Gödel Numbering

January 16, 2015

We begin by hard-coding a list of prime numbers:

(define primes (list 2 3 5 7 11 13 17 19 23 29
  31 37 41 43 47 53 59 61 67 71 73 79 83 89 97))

Then the function that converts a string to a Gödel number iterates over the characters of the string, accumulating the product as it goes:

(define (godel str)
  (let loop ((cs (string->list str)) (ps primes) (g 1))
    (if (null? cs) g
      (loop (cdr cs) (cdr ps)
            (* g (expt (car ps) (- (char->integer
                 (char-upcase (car cs))) 64)))))))

> (godel "praxis")
83838469305478699942290773046821079668485703984645720358854000640

Reversing the process is only a little bit more complicated; there are three legs to the conditional, instead of two, and a new variable to count the number of factors in the exponent:

(define (ungodel num)
  (let loop ((cs (list)) (ps primes) (g num) (cnt 64))
    (cond ((= g 1)
                (list->string (reverse (cons (integer->char cnt) cs))))
            ((zero? (modulo g (car ps)))
                (loop cs ps (/ g (car ps)) (+ cnt 1)))
            (else (loop (cons (integer->char cnt) cs) (cdr ps) g 64)))))

> (ungodel (godel "praxis"))
"PRAXIS"

You can run the program at http://programmingpraxis.codepad.org/jakEOZPF. There’s more to Gödel numbering that we have shown here; Wikipedia is a good place to start further study.

Pages: 1 2

5 Responses to “Gödel Numbering”

  1. Francesco said

    Haskell:

    import Data.Numbers.Primes (primes, primeFactors)
    import Data.List (group)
    
    enc s = product $ zipWith (^) primes (map (\c -> fromEnum c - 96) s)
    dec n = map ((toEnum . (+96)) . length) . group . primeFactors $ n :: [Char]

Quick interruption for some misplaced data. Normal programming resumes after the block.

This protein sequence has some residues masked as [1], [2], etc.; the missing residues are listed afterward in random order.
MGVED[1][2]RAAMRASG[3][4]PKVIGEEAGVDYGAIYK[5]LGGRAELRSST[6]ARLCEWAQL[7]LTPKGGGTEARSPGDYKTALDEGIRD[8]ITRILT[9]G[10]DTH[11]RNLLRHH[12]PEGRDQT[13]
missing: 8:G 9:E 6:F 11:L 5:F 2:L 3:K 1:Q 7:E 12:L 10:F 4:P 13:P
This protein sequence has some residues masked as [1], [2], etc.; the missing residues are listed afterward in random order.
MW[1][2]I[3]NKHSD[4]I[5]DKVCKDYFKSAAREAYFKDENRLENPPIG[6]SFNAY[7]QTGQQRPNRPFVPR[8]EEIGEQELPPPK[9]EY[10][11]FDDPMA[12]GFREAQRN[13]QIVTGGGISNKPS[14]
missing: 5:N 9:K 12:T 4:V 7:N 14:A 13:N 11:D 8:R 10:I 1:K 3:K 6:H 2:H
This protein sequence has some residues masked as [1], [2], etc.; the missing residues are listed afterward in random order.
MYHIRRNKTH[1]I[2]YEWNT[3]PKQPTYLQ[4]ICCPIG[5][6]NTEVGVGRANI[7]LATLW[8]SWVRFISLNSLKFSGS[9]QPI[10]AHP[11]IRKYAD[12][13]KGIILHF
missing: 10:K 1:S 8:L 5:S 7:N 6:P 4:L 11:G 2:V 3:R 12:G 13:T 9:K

2. Rutger said

    Python:

    def factorize(number):
        factors = []
        while not (number % 2):
            number = number / 2
            factors.append(2)
        i = 3
        while i <= number**0.5 and number-1:
            if not (number % i):
                factors.append(i)
                number = number / i
            else:
                i += 2
        if number != 1 and i >= number**0.5:
            factors.append(number)
        return factors
    
    def first_n_primes(n):
    	result = []
    	i = 2
    	while len(result) < n:
    		if len(factorize(i)) == 1:
    			result.append(i)
    		i += 1
    	return result
    
    def encode(s):
    	result = 1
    	if len(s):
    		fnp = first_n_primes(len(s))
    		for i,c in enumerate(s):
    			result *= fnp[i]**ord(c)
    	return result
    
    def decode(n):
    	factors = factorize(n)
    	return "".join(map(chr, [factors.count(f) for f in set(factors)]))
    
    
    s = 'Hey!'
    assert (decode(encode(s)) == s)
    
  3. John said

    Factor:

    : >gödel ( str — n )
    [ length nprimes ] keep [ 64 – ^ ] 2map product ;

    : gödel> ( n — str )
    group-factors values [ 64 + ] "" map-as ;

  4. Mike said

    Implemented as a Python class that takes a sequence of symbols as a configuration parameter.

    import itertools as it
    import string
    
    from math_utils import factor, primes
    
    class Godel:
        def __init__(self, symbols=string.ascii_lowercase):
            self.toint = dict(zip(symbols, it.count(1)))
            self.tosym = dict(zip(it.count(1), symbols))
    
        def encode(self, s):
            n = 1
            for p,c in zip(primes(), s):
                n *= p**self.toint[c]
            return n
        
        def decode(self, n):
            return ''.join(self.tosym[k] for _,k in factor(n))
    
    

    Example:

    >>> g = godel.Godel()
    >>> g.encode('praxis')
    83838469305478699942290773046821079668485703984645720358854000640
    >>> g.decode(_)
    'praxis'
    
    >>> a = 'πραχις'
    >>> symbols = [chr(n) for n in range(ord('\u03B1'), ord('\u03C9') + 1)]
    >>> g = godel.Godel(symbols)
    >>> g.encode(a)
    307100620166588644477255578926084540910204043899801173475655680
    >>> g.decode(_)
    'πραχις'
    
  5. Globules said

    Also in Haskell, and similar to Francesco’s solution. This one uses the arithmoi package for the list of primes and the factorization function. I don’t shift the powers, so the resulting numbers are even larger.

    import Data.List (foldl')
    import Math.NumberTheory.Primes (factorise, primes)
    
    toGodel :: String -> Integer
    toGodel = foldl' (\n (p, c) -> n * p^fromEnum c) 1 . zip primes
    
    fromGodel :: Integer -> String
    fromGodel = map (toEnum . snd) . factorise
    
    main :: IO ()
    main = do
      let msg = "Hello, Kurt Gödel!"
          msg' = fromGodel $ toGodel msg
      putStrLn msg
      putStrLn msg'
    

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